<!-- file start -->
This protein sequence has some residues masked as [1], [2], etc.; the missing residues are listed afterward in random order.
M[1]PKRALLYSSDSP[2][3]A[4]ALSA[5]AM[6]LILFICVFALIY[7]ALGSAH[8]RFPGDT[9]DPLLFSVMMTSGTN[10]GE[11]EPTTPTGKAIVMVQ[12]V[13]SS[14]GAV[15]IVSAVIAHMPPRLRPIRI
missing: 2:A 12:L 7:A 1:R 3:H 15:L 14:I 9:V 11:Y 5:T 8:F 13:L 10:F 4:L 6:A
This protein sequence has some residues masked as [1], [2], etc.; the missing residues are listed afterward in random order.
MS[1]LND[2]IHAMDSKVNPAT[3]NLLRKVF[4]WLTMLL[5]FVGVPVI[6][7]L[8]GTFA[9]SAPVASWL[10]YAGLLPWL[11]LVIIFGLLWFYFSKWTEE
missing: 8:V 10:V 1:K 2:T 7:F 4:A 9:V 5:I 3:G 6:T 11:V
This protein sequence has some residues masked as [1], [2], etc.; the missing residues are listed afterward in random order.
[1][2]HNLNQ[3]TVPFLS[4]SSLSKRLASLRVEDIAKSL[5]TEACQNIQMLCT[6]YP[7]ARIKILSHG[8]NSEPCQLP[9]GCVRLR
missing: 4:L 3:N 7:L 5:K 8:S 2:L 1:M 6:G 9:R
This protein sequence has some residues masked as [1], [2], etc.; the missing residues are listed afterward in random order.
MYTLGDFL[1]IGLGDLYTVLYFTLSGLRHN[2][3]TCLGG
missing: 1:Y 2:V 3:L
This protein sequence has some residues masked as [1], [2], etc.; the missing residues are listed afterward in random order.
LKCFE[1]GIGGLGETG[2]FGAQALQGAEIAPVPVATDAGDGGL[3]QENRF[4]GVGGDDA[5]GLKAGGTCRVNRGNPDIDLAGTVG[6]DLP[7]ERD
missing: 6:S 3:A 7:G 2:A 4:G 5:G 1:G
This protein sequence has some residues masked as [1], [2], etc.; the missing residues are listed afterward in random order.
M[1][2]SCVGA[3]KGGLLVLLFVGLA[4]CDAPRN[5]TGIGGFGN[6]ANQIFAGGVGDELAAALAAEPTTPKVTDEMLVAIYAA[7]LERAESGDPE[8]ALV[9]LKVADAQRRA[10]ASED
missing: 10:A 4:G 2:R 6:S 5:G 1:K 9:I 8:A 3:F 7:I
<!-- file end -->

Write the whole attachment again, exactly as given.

This protein sequence has some residues masked as [1], [2], etc.; the missing residues are listed afterward in random order.
M[1]PKRALLYSSDSP[2][3]A[4]ALSA[5]AM[6]LILFICVFALIY[7]ALGSAH[8]RFPGDT[9]DPLLFSVMMTSGTN[10]GE[11]EPTTPTGKAIVMVQ[12]V[13]SS[14]GAV[15]IVSAVIAHMPPRLRPIRI
missing: 2:A 12:L 7:A 1:R 3:H 15:L 14:I 9:V 11:Y 5:T 8:F 13:L 10:F 4:L 6:A
This protein sequence has some residues masked as [1], [2], etc.; the missing residues are listed afterward in random order.
MS[1]LND[2]IHAMDSKVNPAT[3]NLLRKVF[4]WLTMLL[5]FVGVPVI[6][7]L[8]GTFA[9]SAPVASWL[10]YAGLLPWL[11]LVIIFGLLWFYFSKWTEE
missing: 8:V 10:V 1:K 2:T 7:F 4:A 9:V 5:I 3:G 6:T 11:V
This protein sequence has some residues masked as [1], [2], etc.; the missing residues are listed afterward in random order.
[1][2]HNLNQ[3]TVPFLS[4]SSLSKRLASLRVEDIAKSL[5]TEACQNIQMLCT[6]YP[7]ARIKILSHG[8]NSEPCQLP[9]GCVRLR
missing: 4:L 3:N 7:L 5:K 8:S 2:L 1:M 6:G 9:R
This protein sequence has some residues masked as [1], [2], etc.; the missing residues are listed afterward in random order.
MYTLGDFL[1]IGLGDLYTVLYFTLSGLRHN[2][3]TCLGG
missing: 1:Y 2:V 3:L
This protein sequence has some residues masked as [1], [2], etc.; the missing residues are listed afterward in random order.
LKCFE[1]GIGGLGETG[2]FGAQALQGAEIAPVPVATDAGDGGL[3]QENRF[4]GVGGDDA[5]GLKAGGTCRVNRGNPDIDLAGTVG[6]DLP[7]ERD
missing: 6:S 3:A 7:G 2:A 4:G 5:G 1:G
This protein sequence has some residues masked as [1], [2], etc.; the missing residues are listed afterward in random order.
M[1][2]SCVGA[3]KGGLLVLLFVGLA[4]CDAPRN[5]TGIGGFGN[6]ANQIFAGGVGDELAAALAAEPTTPKVTDEMLVAIYAA[7]LERAESGDPE[8]ALV[9]LKVADAQRRA[10]ASED
missing: 10:A 4:G 2:R 6:S 5:G 1:K 9:I 8:A 3:F 7:I